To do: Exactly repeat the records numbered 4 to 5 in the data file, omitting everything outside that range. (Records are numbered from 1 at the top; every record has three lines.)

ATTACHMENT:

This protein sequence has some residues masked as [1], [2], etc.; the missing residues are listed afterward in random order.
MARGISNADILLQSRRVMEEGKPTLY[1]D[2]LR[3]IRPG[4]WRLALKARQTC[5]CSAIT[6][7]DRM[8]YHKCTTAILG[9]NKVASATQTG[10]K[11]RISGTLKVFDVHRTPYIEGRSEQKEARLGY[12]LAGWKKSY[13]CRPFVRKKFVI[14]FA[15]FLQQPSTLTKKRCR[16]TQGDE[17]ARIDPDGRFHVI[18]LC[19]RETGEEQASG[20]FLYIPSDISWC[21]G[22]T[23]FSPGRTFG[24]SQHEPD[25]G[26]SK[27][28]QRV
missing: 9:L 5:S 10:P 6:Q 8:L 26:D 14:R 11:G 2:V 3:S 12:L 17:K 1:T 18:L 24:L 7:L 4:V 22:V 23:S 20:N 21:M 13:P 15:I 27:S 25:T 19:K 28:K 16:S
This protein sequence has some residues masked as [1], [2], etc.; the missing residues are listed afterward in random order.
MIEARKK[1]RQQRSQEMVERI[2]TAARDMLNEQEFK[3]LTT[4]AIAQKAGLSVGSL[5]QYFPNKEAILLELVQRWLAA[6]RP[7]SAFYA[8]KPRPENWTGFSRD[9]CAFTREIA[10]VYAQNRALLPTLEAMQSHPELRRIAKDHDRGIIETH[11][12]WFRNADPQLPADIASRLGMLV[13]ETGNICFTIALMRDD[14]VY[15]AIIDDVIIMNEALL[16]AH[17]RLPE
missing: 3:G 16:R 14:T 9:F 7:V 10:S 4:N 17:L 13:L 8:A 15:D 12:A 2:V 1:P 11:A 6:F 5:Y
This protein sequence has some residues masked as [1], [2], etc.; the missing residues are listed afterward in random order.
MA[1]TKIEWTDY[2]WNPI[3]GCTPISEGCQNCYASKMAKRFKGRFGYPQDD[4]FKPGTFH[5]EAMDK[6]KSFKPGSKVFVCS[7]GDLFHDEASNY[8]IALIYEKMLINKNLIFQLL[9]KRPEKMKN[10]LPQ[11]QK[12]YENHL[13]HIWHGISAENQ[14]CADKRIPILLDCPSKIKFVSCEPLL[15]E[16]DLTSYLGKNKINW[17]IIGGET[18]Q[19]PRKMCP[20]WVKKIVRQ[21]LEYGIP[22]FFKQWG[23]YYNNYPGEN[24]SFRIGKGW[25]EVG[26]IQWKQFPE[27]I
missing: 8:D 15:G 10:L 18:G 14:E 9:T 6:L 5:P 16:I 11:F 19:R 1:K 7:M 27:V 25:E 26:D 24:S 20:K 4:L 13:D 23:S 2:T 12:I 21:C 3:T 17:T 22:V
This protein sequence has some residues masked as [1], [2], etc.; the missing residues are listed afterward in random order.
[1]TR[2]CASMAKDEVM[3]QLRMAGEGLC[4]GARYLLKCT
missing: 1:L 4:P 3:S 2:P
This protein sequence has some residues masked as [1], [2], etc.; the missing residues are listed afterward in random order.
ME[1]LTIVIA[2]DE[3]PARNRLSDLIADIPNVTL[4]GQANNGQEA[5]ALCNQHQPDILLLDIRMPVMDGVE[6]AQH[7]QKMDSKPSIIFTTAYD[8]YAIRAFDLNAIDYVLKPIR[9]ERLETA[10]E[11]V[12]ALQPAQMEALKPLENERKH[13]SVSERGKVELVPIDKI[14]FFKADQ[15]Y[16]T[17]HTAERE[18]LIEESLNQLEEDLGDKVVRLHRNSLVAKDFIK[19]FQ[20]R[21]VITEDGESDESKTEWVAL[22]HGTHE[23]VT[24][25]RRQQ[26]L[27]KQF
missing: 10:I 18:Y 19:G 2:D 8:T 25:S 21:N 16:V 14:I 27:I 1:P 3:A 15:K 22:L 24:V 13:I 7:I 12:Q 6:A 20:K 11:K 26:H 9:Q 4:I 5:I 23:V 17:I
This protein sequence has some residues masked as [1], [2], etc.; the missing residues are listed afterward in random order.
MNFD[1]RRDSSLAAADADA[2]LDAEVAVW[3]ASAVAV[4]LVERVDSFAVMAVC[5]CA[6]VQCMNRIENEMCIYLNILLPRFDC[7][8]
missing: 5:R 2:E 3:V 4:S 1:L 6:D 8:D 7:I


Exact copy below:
This protein sequence has some residues masked as [1], [2], etc.; the missing residues are listed afterward in random order.
[1]TR[2]CASMAKDEVM[3]QLRMAGEGLC[4]GARYLLKCT
missing: 1:L 4:P 3:S 2:P
This protein sequence has some residues masked as [1], [2], etc.; the missing residues are listed afterward in random order.
ME[1]LTIVIA[2]DE[3]PARNRLSDLIADIPNVTL[4]GQANNGQEA[5]ALCNQHQPDILLLDIRMPVMDGVE[6]AQH[7]QKMDSKPSIIFTTAYD[8]YAIRAFDLNAIDYVLKPIR[9]ERLETA[10]E[11]V[12]ALQPAQMEALKPLENERKH[13]SVSERGKVELVPIDKI[14]FFKADQ[15]Y[16]T[17]HTAERE[18]LIEESLNQLEEDLGDKVVRLHRNSLVAKDFIK[19]FQ[20]R[21]VITEDGESDESKTEWVAL[22]HGTHE[23]VT[24][25]RRQQ[26]L[27]KQF
missing: 10:I 18:Y 19:G 2:D 8:T 25:S 21:N 16:V 14:I 27:I 1:P 3:A 15:K 22:L 24:V 13:I 7:I 12:Q 6:A 20:K 11:K 26:H 9:Q 4:I 5:I 23:V 17:I